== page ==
Origin: Lowland (Scotland)
Type: Single Grain Scotch Whisky
Ageing casks: Ex bourbon refill
Added coloring: No
Average price: € 315.00
Official website: –
Here is one of the two biggies of Diageo’s 2022 Special Releases, with an important ageing for a single-grain distillery at its first entry in the series.
Important as well as the price, which for a single grain seems a tad out of scale, but after all it celebrates a legend according to which a brave knight forged a crown after a spirited battle lasting 26 years. Plunging into the Ore River in triumph, he carried aloft his flag, whose long cerulean ribbons dissolved in the quiet flow of the river, transforming the water into sweet, silky gold. It was there that the majestic distillery was born and, as the story goes, every 26 years since then the river returns to gold, with its lustrous character present in every glass.
A side note to the way the name is written on the label: in the late 19th century, this was the spelling and not the contemporary all-sticky one, Cameronbridge. It can therefore be read as a homage to the past.
In case there were any doubts, the first aroma to rise from the glass is that of solvent and almonds typical of grain, which while remaining dominant is softened by a slight note of shortcrust pastry and butter. Crème fraîche, sugar paste, candied pear, cereal biscuits and a hint of vanilla punctuate the evocations, which along the length show a fresh, vegetal side, of hay and chamomile, rather unexpected given its age. Not exactly appetising, but with a certain personality.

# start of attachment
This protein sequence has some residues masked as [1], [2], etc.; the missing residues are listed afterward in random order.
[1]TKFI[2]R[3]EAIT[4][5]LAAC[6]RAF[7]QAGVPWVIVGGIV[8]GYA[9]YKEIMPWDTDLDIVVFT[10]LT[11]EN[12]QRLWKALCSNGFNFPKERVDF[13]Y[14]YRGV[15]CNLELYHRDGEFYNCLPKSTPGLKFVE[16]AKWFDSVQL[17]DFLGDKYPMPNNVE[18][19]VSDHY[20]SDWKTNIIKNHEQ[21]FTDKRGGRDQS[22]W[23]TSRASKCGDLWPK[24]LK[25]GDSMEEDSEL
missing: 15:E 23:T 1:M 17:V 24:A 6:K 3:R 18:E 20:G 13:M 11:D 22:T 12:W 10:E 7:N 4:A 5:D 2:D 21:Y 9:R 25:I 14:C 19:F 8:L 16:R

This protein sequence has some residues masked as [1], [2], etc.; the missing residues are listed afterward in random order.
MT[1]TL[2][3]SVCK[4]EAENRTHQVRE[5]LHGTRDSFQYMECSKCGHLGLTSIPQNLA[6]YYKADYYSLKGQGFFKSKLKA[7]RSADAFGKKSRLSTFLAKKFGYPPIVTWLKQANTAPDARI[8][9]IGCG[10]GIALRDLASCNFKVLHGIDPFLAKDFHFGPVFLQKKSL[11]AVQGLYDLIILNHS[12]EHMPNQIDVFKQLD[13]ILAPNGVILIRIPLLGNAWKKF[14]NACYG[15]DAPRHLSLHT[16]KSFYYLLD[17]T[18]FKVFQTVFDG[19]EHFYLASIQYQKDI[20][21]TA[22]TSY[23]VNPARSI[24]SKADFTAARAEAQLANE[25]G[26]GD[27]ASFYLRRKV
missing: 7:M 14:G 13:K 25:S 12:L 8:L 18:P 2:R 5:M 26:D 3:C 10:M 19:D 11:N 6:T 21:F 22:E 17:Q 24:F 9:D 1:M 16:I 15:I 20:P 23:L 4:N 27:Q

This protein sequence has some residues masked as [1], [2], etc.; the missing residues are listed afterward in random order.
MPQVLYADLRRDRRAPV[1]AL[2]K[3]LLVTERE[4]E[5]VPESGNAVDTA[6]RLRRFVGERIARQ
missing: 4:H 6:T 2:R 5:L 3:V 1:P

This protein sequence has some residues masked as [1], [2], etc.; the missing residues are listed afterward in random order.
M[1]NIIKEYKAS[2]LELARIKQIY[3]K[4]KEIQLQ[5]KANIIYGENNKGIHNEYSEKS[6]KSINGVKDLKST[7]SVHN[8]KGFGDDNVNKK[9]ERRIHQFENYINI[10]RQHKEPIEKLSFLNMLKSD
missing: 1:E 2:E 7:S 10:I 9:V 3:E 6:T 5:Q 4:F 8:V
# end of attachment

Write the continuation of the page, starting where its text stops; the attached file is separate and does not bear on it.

On the palate it becomes more appealing, the solvent note goes subterranean and opens the field to a warm and spicy (nutmeg, ginger and aniseed) mouthfeel of coffee, honey, cocoa powder, caramel, roasted hazelnuts and sour cream again. A composed sweetness, at times austere. Wood incursions in length, embodied in pencil shavings.
Quite long and dry finish, where we return to the notes of the nose with the solvent still in the foreground accompanied by almonds, wood, ginger and honey.
Putting aside the question of price, somewhat like its peers, this bottling is not so ‘elusive’, nor is it incisive: it gives satisfaction on the palate but without clamour, while the nose and finish appear largely underwhelming.